A hidden Buddha behind the dunes and Yala NP

Trip Start Jun 25, 2012
Trip End Aug 19, 2012

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What I did
Yala National Park
Madu Maha Vihara

Flag of Sri Lanka  , Southern,
Tuesday, July 3, 2012

I noticed this morning at breakfast that it was very quiet. I did not see Julie or the boys anywhere. Learning the lesson many years ago, I fought the urge to look and just continued to work on my Healthcare blog. Mike and I had planned the night before to go off on a search for a hidden, well not that hidden, Buddhist temple that was between Pottuvil and the beach. On looking for my shoes, I found them all doing Yoga, or by the time I found them, Julie doing Yoga, and the boys wondering why it was so hard. I mean, it is only stretching, right? Julie asked to join us, so we waited.


On the advice of Bari, the owner, we headed towards the beach way earlier than I would have. I was right, but we met up with more interesting people, saw the boat in the garage, and lots of cute kids, as always. We finally started hearing Buddhist chants coming from across a dune and headed in that direction. It was a great little find. While the statue is well worn, the nearby Bodisattvia statues are still in great condition. It appeared to be a small complex, but by looking at the stones going into the dunes and a little talking, it is said to have been several hundred acres at some time in the past. The temple is pretty controversial actually, and I have heard from P that the President might just bulldoze it. Finding information of this is quite difficult, but here is a little of what I have found:

"The area itself is part of the ancient Ruhunu Kingdom and there are still temple ruins and forgotten shrines to be found in the vicinity. Notable is the Madu Maha Vihara on the coast by Pottuvil, the main town. It lies amid sand dunes and is said to mark the place where Queen Vihara Maha Devi and her entourage were washed ashore, and not at Kirinda. The ruins remaining are of a brick boundary wall of an image house with lots of tall stone pillars like sentries guarding a well-preserved statue of a Buddha and two Bodhisattva figures." from http://www.discoverlk.com/food-of-sri-lanka/94-meat.html

The issue is that the official government approved history and what all children are taught in school is that she landed in Kirinda and this site suggests that maybe she landed here, on the East coast. She is supposed to be the mother of the Sinhalese people meeting up with the aboriginal Veddha's. This area is populated by the Tamils which would encourage their importance and it is the Tamils who have been fighting the Sinhalese in the civil war up until about 3 years ago. The government is made up entirely of Sinhalese and very corrupt.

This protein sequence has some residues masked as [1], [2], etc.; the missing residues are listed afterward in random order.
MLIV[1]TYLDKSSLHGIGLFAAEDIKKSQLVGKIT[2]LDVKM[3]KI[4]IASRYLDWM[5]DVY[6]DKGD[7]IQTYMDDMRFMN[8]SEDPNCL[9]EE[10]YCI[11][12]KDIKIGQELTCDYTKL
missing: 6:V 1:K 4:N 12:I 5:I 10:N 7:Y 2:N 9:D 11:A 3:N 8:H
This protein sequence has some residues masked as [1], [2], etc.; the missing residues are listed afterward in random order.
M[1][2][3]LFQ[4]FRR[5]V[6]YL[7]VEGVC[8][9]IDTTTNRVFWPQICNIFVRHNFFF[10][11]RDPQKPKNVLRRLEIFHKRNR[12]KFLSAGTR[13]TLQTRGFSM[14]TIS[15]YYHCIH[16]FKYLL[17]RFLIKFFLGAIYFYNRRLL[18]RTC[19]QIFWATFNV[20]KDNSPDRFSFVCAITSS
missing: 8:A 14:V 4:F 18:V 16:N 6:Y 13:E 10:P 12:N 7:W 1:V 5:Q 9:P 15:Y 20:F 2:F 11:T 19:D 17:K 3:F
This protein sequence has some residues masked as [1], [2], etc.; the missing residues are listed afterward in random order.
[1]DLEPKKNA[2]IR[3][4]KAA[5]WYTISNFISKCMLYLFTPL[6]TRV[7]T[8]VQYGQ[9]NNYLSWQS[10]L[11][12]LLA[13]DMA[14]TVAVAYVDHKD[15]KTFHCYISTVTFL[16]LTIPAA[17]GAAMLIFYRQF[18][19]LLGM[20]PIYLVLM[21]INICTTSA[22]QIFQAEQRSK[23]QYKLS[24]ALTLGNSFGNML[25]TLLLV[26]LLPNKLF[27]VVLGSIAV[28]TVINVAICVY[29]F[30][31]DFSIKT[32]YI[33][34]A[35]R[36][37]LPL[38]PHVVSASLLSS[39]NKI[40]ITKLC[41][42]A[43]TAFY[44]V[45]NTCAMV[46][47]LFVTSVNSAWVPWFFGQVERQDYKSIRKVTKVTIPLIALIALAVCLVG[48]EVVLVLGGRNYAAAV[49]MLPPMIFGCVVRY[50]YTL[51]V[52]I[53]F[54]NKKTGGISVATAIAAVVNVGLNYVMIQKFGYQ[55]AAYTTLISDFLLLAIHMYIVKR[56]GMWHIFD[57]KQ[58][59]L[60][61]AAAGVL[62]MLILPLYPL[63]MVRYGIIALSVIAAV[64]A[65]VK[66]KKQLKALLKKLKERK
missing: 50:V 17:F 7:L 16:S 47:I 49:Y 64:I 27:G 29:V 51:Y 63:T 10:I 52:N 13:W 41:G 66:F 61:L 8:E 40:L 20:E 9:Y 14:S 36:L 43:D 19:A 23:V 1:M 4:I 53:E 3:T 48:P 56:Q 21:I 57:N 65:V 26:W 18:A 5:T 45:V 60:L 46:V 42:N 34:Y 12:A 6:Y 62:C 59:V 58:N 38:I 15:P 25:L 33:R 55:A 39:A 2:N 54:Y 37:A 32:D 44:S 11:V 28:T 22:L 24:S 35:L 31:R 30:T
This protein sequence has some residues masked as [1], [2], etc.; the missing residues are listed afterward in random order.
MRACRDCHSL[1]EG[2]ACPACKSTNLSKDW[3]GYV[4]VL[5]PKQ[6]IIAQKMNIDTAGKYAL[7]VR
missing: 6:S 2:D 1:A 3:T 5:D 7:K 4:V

After Lunch, around 1:30 we jumped in the back of a truck and headed South to Yala National Park, This park is known to have the highest concentration of Leopards in the world. We were hoping to see one and even more illusive would be a sun bear. The paved road turned to a ruddy dirt road by the time we reached Panama and we still had a very long and slow 14 km to go. It was rough, but Julie kept her cookies down. The ticket writing process was quite extensive for some reason but a guide jumped in with us and off we went.

We went in for about an hour and a half stopped to spend some time with some macaque monkeys and then turned around and headed back. The guide had told us that our best chance to see a Leopard was around 5:30 and around 5:40 we came around a corner, the driver slammed on his brakes and there one was in the middle of the road. He sauntered off to some rocks, peed, marked his territory, turned to see if we were still there, then headed into the jungle. Great experience. We later saw another, but just quickly. Here is a list of the animals we saw: crocodiles, elephants, spotted deer, mongoose, foxes, wild boars, hares, macaques, purple faced leaf monkeys, leopards, water buffalo, sambar deer, monitor lizard, and lots of birds including: Ibis, pelican, egrets, painted storks, spoonbills, horn bills, sandpipers, eagles, ducks and herons. Even after sitting in the back of a truck for 7 hours, we still had a great time.

Got back and ordered fried bananas and ice cream, skyped with my mother and took care of the first weeks bill. We are averaging $97 a day for two beach bungalows and all the food eaten here which is our main source of food. Not bad.

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Paulette Puckett on

Great blog today; enjoyed reading it and so excited for you guys that you were lucky enough to see leopards. The History lesson was Not torture, son...good job.

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